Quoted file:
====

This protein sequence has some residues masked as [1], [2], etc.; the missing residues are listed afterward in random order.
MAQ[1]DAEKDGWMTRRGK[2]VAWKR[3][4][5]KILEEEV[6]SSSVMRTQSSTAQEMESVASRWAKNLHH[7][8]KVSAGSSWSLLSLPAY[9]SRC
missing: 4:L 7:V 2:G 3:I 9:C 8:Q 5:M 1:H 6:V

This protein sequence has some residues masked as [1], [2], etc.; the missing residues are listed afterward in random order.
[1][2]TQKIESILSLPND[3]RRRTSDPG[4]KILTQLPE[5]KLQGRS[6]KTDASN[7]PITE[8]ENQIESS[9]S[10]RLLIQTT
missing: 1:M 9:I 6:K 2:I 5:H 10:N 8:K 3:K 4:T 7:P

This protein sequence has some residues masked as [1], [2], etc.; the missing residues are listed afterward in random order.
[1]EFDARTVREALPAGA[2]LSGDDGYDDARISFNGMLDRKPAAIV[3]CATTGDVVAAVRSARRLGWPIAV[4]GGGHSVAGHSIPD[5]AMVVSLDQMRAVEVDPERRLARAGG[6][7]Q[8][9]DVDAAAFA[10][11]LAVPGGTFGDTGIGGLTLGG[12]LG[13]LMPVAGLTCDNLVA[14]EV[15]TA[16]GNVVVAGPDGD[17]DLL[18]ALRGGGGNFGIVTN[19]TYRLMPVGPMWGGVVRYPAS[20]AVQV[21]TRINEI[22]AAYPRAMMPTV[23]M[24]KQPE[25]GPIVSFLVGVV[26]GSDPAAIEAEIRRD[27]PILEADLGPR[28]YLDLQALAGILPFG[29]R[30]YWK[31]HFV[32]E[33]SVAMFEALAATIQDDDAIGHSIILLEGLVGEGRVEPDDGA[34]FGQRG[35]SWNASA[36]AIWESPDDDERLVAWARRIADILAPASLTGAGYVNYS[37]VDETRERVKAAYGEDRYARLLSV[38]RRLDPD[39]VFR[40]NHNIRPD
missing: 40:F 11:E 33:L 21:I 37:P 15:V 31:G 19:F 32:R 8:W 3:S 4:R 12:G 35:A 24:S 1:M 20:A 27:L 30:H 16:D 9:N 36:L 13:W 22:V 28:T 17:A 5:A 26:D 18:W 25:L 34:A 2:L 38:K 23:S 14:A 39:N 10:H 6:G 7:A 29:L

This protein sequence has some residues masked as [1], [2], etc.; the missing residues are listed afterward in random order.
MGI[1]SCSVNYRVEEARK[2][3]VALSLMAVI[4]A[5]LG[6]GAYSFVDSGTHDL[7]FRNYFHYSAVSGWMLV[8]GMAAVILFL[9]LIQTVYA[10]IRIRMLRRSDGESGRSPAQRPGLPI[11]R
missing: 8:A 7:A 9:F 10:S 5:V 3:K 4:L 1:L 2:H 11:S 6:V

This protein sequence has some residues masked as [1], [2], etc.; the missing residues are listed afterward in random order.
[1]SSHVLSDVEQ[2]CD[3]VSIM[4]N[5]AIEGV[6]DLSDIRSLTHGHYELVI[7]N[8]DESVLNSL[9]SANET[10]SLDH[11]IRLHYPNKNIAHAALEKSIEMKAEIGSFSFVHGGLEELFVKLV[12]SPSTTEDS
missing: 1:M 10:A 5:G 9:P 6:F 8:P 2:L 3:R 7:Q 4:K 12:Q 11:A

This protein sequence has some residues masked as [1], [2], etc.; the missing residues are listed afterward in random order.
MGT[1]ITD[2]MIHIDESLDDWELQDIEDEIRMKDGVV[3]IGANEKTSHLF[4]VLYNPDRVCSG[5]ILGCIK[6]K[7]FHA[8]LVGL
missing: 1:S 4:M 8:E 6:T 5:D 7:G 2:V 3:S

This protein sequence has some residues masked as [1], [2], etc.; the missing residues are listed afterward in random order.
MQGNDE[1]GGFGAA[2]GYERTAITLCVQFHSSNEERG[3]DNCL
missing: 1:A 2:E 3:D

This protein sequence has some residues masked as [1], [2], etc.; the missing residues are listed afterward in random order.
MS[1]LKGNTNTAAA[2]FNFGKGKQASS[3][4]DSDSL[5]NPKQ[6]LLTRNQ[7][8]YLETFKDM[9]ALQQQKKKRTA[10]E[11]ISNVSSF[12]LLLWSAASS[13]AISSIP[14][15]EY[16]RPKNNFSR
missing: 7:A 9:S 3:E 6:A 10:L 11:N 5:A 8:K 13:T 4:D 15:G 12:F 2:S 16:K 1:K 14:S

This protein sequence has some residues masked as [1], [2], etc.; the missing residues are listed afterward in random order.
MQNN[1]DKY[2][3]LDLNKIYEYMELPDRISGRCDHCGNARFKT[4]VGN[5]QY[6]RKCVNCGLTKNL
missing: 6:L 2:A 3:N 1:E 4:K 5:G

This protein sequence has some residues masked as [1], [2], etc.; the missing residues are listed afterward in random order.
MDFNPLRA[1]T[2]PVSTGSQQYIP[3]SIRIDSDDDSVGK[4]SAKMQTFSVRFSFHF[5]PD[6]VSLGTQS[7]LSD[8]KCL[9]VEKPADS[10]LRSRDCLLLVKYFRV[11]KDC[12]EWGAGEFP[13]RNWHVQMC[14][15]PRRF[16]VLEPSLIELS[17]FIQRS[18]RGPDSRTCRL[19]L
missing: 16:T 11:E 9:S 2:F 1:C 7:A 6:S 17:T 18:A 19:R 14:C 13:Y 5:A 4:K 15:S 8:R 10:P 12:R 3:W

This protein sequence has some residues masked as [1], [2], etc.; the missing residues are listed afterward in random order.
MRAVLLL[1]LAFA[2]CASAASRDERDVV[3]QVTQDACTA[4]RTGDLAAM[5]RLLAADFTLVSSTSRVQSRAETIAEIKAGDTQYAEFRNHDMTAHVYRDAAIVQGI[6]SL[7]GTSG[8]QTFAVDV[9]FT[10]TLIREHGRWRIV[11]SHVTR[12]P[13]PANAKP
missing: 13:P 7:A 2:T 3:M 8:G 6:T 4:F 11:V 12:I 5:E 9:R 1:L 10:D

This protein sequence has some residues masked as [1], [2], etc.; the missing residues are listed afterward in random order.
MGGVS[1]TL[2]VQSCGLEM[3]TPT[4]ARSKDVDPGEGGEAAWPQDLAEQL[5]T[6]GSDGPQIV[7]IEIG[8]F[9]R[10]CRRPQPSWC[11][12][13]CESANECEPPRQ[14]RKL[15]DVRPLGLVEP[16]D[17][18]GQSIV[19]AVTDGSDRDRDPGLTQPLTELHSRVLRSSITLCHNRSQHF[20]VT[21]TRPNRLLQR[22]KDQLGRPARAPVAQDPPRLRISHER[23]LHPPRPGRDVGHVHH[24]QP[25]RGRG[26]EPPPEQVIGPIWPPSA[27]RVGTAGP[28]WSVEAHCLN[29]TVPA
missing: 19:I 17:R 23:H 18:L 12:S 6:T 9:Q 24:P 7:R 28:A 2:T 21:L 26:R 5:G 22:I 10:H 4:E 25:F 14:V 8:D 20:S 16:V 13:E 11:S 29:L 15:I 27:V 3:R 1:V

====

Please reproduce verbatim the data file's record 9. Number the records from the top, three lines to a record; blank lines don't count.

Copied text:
This protein sequence has some residues masked as [1], [2], etc.; the missing residues are listed afterward in random order.
MQNN[1]DKY[2][3]LDLNKIYEYMELPDRISGRCDHCGNARFKT[4]VGN[5]QY[6]RKCVNCGLTKNL
missing: 6:L 2:A 3:N 1:E 4:K 5:G